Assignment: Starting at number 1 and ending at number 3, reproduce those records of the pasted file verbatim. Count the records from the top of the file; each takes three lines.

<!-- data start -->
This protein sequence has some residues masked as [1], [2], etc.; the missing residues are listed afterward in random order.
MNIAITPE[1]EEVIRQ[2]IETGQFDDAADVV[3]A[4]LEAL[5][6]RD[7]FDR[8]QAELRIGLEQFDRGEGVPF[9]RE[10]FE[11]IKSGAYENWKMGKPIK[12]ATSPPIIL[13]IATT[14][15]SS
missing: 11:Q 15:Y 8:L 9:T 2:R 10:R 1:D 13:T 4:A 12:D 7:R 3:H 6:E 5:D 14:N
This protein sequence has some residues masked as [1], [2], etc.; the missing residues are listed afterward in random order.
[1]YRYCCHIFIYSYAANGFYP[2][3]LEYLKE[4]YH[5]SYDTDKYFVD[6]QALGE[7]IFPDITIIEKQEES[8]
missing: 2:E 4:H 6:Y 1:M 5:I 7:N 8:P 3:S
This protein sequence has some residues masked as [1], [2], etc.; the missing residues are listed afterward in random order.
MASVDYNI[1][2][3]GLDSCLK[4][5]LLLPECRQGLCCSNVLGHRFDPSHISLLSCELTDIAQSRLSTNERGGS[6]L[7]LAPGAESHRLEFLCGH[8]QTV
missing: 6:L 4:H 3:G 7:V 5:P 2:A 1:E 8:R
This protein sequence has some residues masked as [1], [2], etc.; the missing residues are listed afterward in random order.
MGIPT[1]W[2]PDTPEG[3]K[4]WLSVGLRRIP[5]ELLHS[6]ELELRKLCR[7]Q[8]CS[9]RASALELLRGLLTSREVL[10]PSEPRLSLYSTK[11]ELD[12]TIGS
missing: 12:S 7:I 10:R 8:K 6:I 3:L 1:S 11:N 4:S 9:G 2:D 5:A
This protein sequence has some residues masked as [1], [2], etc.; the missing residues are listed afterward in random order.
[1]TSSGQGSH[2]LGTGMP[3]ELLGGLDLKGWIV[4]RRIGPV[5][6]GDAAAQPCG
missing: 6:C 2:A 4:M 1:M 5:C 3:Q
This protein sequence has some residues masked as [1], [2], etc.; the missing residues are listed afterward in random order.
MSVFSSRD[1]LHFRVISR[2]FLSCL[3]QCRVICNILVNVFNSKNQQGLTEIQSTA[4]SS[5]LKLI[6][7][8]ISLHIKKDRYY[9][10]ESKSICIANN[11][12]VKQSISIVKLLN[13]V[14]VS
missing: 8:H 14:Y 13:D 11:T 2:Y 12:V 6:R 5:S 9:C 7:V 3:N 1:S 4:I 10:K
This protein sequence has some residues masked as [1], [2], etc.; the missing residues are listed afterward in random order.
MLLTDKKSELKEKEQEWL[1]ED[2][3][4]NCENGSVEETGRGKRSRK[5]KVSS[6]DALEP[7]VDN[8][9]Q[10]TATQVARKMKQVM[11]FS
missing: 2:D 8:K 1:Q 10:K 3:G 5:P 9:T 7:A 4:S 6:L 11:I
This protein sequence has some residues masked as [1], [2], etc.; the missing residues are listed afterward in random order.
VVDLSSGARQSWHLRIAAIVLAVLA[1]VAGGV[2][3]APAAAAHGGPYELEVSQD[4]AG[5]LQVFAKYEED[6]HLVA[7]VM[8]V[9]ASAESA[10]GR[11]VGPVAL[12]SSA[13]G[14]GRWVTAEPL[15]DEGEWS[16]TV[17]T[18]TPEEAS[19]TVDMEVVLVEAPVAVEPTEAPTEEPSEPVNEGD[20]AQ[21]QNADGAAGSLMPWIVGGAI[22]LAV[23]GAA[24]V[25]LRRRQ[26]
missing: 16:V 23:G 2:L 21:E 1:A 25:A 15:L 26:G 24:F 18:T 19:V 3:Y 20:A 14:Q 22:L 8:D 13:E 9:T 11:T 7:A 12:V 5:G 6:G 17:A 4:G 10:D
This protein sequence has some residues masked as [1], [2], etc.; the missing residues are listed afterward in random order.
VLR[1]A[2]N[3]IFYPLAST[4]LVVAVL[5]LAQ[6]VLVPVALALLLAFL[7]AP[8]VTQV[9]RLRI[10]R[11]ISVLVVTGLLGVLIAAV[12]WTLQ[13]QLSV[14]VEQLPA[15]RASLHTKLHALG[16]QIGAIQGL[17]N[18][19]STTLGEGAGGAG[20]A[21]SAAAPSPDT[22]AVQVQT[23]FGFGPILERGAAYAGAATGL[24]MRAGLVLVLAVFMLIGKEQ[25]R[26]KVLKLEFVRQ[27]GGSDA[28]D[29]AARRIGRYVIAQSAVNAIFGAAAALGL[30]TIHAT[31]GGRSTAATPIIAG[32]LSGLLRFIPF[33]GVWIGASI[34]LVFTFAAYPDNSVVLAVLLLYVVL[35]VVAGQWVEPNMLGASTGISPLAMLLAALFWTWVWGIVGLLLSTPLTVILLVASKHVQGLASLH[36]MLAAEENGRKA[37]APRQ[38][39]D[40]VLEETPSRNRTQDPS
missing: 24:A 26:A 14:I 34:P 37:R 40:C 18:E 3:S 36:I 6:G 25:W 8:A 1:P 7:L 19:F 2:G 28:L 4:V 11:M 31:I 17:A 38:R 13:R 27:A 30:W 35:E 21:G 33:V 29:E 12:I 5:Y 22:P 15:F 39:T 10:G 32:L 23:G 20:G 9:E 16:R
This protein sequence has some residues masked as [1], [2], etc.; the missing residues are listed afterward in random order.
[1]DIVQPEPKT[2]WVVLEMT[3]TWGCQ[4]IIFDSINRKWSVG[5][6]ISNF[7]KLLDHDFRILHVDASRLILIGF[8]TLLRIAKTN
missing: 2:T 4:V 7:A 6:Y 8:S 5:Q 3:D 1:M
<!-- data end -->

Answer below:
This protein sequence has some residues masked as [1], [2], etc.; the missing residues are listed afterward in random order.
MNIAITPE[1]EEVIRQ[2]IETGQFDDAADVV[3]A[4]LEAL[5][6]RD[7]FDR[8]QAELRIGLEQFDRGEGVPF[9]RE[10]FE[11]IKSGAYENWKMGKPIK[12]ATSPPIIL[13]IATT[14][15]SS
missing: 11:Q 15:Y 8:L 9:T 2:R 10:R 1:D 13:T 4:A 12:D 7:R 3:H 6:E 5:D 14:N
This protein sequence has some residues masked as [1], [2], etc.; the missing residues are listed afterward in random order.
[1]YRYCCHIFIYSYAANGFYP[2][3]LEYLKE[4]YH[5]SYDTDKYFVD[6]QALGE[7]IFPDITIIEKQEES[8]
missing: 2:E 4:H 6:Y 1:M 5:I 7:N 8:P 3:S
This protein sequence has some residues masked as [1], [2], etc.; the missing residues are listed afterward in random order.
MASVDYNI[1][2][3]GLDSCLK[4][5]LLLPECRQGLCCSNVLGHRFDPSHISLLSCELTDIAQSRLSTNERGGS[6]L[7]LAPGAESHRLEFLCGH[8]QTV
missing: 6:L 4:H 3:G 7:V 5:P 2:A 1:E 8:R